Selected Best Practices

  1. Know your product
    Understand how it is made, and where its ingredients are sourced. Substantiate all health claims on labels or websites with research and reports before it hits the shelves.
  2. Know your customer
    Consider how the average consumer might interpret your label, and confirm this through focus groups and other marketing research.
  3. Integrate your teams
    Ensure your marketing department and your product development team are working with legal counsel at an early juncture to ensure that potentially false or misleading claims are headed off at the pass.

Failure to warn

The inverse of a misleading claim about health benefits is a failure to warn about a product’s harmful effects. In the U.S., recent class actions of this type have targeted products such as energy drinks and fast food. In Canada, by contrast, energy drinks are regulated as “natural health products,” and while this may explain why litigation in respect of such products has not been as prolific in this country, no amount of regulation offers immunity from litigation. Companies should anticipate that as consumer awareness of health risks grows, as U.S. cases establish additional points of comparison, and as the legal and regulatory framework becomes increasingly stringent, the risk of such litigation will only grow.

Selected Best Practices

  1. Back up your warnings
    Document potential adverse health effects with research, which may be leveraged to establish a due diligence defence.
  2. Consider your target market
    Where appropriate, avoid any perception of marketing to sensitive or vulnerable segments of the population (e.g. children).

Supply chains are no place to hide

The era of the family farm down the road is – for most people – long gone. Extended agricultural supply chains now link local retailers with distributors, growers, and feed producers, only some of which may be located in the same country as the consumer. Yet despite their complexity, the various members of these supply chains are increasingly exposed to a variety of consumer claims. Where suppliers are located outside of the jurisdiction of sale, the distributor of the product will often be the target of litigation. The fact that liability is “joint and several” means that entities at the end of the supply chain will be responsible for any consumer loss even where the source of the harm is attributable to one of its suppliers down the chain. Accordingly, it will be important to ensure that adequate contractual protections are in place so as to protect all rights of recovery and indemnity along the supply chain.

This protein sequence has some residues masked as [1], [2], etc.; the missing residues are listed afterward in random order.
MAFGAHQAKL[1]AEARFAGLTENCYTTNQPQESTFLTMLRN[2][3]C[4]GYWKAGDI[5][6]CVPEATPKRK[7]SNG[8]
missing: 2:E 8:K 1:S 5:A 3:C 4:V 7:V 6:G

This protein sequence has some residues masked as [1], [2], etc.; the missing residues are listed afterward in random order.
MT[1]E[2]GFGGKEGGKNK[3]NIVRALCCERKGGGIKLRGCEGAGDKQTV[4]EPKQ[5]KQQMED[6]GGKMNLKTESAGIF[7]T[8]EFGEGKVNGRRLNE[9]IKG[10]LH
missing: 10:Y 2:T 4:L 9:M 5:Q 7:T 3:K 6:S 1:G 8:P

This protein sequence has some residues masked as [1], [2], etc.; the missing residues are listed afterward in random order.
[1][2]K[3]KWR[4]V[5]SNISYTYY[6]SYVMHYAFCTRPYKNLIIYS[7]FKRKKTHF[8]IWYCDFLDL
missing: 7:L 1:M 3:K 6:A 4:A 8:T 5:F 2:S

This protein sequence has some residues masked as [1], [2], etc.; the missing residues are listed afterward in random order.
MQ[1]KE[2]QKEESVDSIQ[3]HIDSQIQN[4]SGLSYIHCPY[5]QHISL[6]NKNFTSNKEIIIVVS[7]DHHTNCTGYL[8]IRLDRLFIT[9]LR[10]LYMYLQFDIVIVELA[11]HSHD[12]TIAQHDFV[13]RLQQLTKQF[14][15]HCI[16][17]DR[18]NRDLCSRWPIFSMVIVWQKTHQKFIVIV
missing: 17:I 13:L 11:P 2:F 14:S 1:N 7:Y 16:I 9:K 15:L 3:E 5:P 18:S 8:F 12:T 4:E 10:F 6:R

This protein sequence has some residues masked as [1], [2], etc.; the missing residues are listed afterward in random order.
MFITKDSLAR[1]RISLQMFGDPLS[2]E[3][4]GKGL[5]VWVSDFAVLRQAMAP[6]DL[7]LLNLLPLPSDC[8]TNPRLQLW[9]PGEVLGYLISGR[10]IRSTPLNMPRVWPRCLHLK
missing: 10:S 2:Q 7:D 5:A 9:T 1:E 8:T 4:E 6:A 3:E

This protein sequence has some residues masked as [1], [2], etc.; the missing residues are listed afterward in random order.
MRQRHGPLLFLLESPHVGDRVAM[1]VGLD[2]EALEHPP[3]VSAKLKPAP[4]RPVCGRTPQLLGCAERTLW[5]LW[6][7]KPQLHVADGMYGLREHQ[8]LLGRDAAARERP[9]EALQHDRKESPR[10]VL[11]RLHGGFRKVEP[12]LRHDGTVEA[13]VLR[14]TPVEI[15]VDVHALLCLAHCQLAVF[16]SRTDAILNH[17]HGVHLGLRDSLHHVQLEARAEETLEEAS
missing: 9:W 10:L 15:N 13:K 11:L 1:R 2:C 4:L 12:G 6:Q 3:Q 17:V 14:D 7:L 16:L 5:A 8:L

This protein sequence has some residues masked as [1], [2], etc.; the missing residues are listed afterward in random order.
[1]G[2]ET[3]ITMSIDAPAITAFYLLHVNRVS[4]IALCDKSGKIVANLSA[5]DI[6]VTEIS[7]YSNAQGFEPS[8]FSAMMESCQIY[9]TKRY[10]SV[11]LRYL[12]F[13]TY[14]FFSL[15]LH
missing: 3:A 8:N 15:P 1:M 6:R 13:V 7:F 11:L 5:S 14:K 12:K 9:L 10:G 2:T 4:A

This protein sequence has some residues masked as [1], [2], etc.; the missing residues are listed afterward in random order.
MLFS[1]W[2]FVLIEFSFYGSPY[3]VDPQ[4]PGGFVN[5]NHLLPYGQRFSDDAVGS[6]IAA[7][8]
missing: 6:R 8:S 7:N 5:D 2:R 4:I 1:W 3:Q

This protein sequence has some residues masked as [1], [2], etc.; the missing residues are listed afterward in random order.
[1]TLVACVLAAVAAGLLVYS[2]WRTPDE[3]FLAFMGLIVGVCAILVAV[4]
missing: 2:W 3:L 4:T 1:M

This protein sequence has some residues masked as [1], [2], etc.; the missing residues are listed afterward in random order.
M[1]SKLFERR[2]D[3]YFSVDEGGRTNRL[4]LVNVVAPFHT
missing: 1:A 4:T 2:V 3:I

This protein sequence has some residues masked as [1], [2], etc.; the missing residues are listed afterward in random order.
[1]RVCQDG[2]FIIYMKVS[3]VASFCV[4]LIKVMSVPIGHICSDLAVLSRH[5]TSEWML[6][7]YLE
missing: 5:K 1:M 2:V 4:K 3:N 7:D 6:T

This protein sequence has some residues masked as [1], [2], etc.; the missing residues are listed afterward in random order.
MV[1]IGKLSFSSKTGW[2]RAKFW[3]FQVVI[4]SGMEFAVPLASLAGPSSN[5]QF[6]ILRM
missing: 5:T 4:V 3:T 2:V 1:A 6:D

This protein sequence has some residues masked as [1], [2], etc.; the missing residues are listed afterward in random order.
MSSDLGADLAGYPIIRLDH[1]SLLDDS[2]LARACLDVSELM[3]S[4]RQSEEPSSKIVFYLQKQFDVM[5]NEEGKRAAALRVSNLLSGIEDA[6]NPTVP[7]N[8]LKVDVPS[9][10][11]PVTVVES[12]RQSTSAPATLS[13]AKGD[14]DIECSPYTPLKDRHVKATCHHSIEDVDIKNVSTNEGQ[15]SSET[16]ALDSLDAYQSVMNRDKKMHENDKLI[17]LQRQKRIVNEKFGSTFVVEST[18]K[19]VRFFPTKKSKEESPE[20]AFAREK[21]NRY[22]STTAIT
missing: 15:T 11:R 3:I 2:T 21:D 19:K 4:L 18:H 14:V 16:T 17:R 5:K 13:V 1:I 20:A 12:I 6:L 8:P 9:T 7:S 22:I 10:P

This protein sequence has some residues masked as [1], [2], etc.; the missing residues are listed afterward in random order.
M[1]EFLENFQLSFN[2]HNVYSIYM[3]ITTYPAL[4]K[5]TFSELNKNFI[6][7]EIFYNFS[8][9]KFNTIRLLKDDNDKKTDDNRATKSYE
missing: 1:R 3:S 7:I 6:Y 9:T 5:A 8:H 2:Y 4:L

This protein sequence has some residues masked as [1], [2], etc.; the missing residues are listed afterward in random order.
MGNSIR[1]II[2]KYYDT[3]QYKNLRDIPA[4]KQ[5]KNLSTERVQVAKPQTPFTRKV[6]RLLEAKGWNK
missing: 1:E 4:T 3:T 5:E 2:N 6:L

At the same time, suppliers who are not at the end of the supply chain should not assume that they are insulated from direct consumer actions. To the contrary, the Supreme Court recently affirmed that claims of anti-competitive behaviour (including price-fixing) can be lodged not just by direct purchasers one step along the chain, but also by end-users (See further commentary on this topic in this report’s Securities and Consumer Class Actions section.) While this jurisprudence arose outside of the food products arena, at least one recent action has been launched in response to alleged pricefixing against manufacturers of high-fructose corn syrup (the Court ultimately denied class certification in this case for lack of evidence). Going forward, food and beverage companies will be well advised to design and manage their supply chains to minimize this risk.

Selected Best Practices

  1. “KYS” (know your supplier)
    Develop a thorough understanding of the players along your supply chain – their jurisdiction, their assets, their processes, etc.
  2. Review and upgrade legal protections
    Consider the scope of supplier warranties and indemnities, and consider exclusion of liability clauses for consequential or indirect damages (e.g. lost profits).

2014 Litigation Report: Chapters


Food and Beverage Products

Procurement Pitfalls

Securities and Consumer Class Actions

Banking and Financial Services

Energy, Mining and Aboriginal

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Deborah Glendinning
Chair, National Litigation Department